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Apple Pencil 1 vs 2 vs USB C Guide: Which Is Best For You?

Should you get the Apple Pencil USB C, Pencil 2 or 1? I tested all three pens for the iPad and in this guide you learn which is best for you.

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Apple Pencil with Andrzej

Apple is not only offering a Pencil 1 and 2 now, they also released an Apple Pencil USB C recently. I reviewed all three pens using the iPad 9, iPad 10, iPad Mini and iPad Pro. Today, you’ll learn which stylus is best and which is best for you.

Which Pencil Is Best For Whom?

In short, the new Apple Pencil USB C is best if you want to take handwritten notes on your iPad only and not use it for drawings. This pen does not support different levels of pressure sensitivity, which is why I don’t recommend it for artists. It also works with iPads that have a USB C port only.

The Apple Pencil 2 is best suited if you have an iPad Mini, iPad Air or iPad Pro with USB C and want it not only for taking notes, but also for drawings. The Pencil 2 supports different pressure levels. If you press a little harder, a line is drawn thicker. Another great feature is that it can be charged wirelessly by the iPad using induction.

Apple’s Pencil 1, on the other hand, is a good choice if you have an iPad with a Lightning connector or the iPad 10 and want a stylus that supports different pressure levels just like the Pencil 2. This stylus is just as good as the Pencil 2, but is charged via the Lightning connector. And in the case of the iPad 10, via Lightning connector and USB C adapter.

Let’s take a look at the three pens in detail.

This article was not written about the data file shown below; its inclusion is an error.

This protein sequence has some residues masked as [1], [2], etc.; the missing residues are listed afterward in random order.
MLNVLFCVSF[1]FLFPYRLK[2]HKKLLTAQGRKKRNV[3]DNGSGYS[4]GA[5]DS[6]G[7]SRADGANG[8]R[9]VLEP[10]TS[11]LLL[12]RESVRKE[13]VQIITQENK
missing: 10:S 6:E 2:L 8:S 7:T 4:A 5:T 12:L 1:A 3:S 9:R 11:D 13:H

Apple Pencil USB C

Apple Pencil USB C

And we start with the latest one, the Apple Pencil USB C. At a price of 79 Dollars, it’s the cheapest stylus from Apple. I tested it for a week with all the iPads I have, and I like its design much better than the first Pencil.

The latter is round and made of shiny plastic, which also makes it a little slippery in the hand. The new USB C Pencil, on the other hand, is matt, has a bit of texture and has a flat side. This makes it much more comfortable to hold.

With the flat side, it can be attached magnetically to the iPad Pro, Air, Mini and iPad 10. However, it is not charged in this way. This is done exclusively via USB C. To do this, you can slide up a flap at the back to reveal a USB C port. You can then charge it with a USB C iPad using a USB C cable, which is also how it’s connected for the first time. By the way, you need iPadOS 17 for this.

Apple Pencil USB C drawing

Unfortunately, it does not work with iPads that have a Lightning connector.

The tip of all three looks exactly the same. Unlike the Pencil 1 and 2, however, the USB C Pencil does not recognize pressure levels. This means you can press as gently or as hard as you like, your handwriting or drawing will always have the same thickness. And I think that’s why it’s great for handwritten notes, but not so much for drawing, not so much for artists.

However, it’s cool that it supports the hover function on the newest iPad Pro, just like the Pencil 2.